[Milton-L] to James Rovira re irony

Alice Crawford Berghof aberghof at uci.edu
Tue Jun 24 23:39:18 EDT 2008


Thank you for a thought-provoking analysis of Milton and Kierkegaard!
Longer response off-list.  Thank you for bringing to mind the 
possibility of irony and self-defining choices in Milton.  It seems to 
me that Kierkegaardian irony would work as a lens through which to 
examine rhetoric rather than personality.  Rhetorical subjectivity is 
what I meant.  I do not think Kierkegaard is as useful for Milton in 
terms of the characters' personalities as he would be in terms of plot 
and genre.  The most important kinds of irony in PL are dramatic and 
verbal, so I think I would start there.  The reflective stage is of 
interest given the present discussion about internal monologue.  The 
image of Satan "squat like a toad... at the ear of Eve," might 
complicate our ideas about her dream stage.
Alice Berghof


On Jun 24, 2008, at 7:43 PM, James Rovira wrote:

> Depends upon the use of irony -- I don't think, in Kierkegaard, that
> an individual has developed inwardness or subjectivity until after the
> transition to the ethical sphere, which would mean after one has
> sinned.  The ironic personality is still an aesthetic personality so
> has not made conscious, self-defining choices -- irony exists
> precisely for the purpose of avoiding self-defining choices.  One
> could say irony itself is a self-defining choice, but one can have an
> ironic stance even towards one's own irony, adopting a mock
> seriosuness.  The ethical personality may wear irony as his/her
> incognito, but is ultimately very serious.  Religious personalities
> can use irony as a tool but it in no way represents a defining
> characteristic.
>
> Concept of Anxiety seems to associate Adam and Eve with the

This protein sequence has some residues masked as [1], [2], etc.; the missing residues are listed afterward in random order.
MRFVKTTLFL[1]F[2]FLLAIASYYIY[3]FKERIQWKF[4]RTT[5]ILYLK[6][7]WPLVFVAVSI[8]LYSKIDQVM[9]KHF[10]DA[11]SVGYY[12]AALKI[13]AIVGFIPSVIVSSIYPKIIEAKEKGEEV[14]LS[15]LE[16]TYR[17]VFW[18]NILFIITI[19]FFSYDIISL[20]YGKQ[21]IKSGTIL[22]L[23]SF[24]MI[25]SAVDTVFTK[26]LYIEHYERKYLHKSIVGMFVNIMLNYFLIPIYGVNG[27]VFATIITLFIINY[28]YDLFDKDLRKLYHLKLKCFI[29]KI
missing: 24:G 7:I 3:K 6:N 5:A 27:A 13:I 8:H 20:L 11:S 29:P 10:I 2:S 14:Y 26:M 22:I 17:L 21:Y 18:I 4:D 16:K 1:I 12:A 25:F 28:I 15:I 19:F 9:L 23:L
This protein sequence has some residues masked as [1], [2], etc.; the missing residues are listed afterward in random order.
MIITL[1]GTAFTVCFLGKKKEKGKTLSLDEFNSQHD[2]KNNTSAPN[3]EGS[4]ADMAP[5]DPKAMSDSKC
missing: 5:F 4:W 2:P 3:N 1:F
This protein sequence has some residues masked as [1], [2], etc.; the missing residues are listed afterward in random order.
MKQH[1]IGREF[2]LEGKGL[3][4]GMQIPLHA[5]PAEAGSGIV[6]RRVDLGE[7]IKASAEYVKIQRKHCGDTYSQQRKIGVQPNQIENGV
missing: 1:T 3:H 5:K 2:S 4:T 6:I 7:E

> personality described in Either/Or I as immediate pole of the
> aesthetic sphere -- three stages of desire here: dreaming, seeking,
> and desiring.  I get the impression that Milton's Adam and Eve can be
> read as moving through these three stages of desire, then (perhaps)
> skipping the reflective pole of the aesthetic sphere and leaping right
> into sin and the ethical sphere.  Hard to say -- once a character
> emphasizes or is characterized by language use they have become
> reflective.
>
> Jim R
>
> On Tue, Jun 24, 2008 at 9:24 PM, Alice Crawford Berghof
> <aberghof at uci.edu> wrote:
>> I think we can consider Adam and Eve fully developed subjectivities, 
>> even in
>> a Kierkegaardian sense, and equally imbued with will, but reflecting 
>> two
>> different rhetorical registers of motivation for failing to align 
>> their
>> wills with God's.  These registers can be set against Satan's in 
>> terms if
>> Kierkegaardian irony.  Eve's motivation emerges in the form of 
>> prosopopoeia
>> in the present moment (the fruit solicits her longing eye - this is 
>> from
>> memory...), Adam's in proleptic, lyric lament before the fact.  Back 
>> to my
>> fallen powerpoint.  Hope to meet you in London.
>> Alice Berghof
>>
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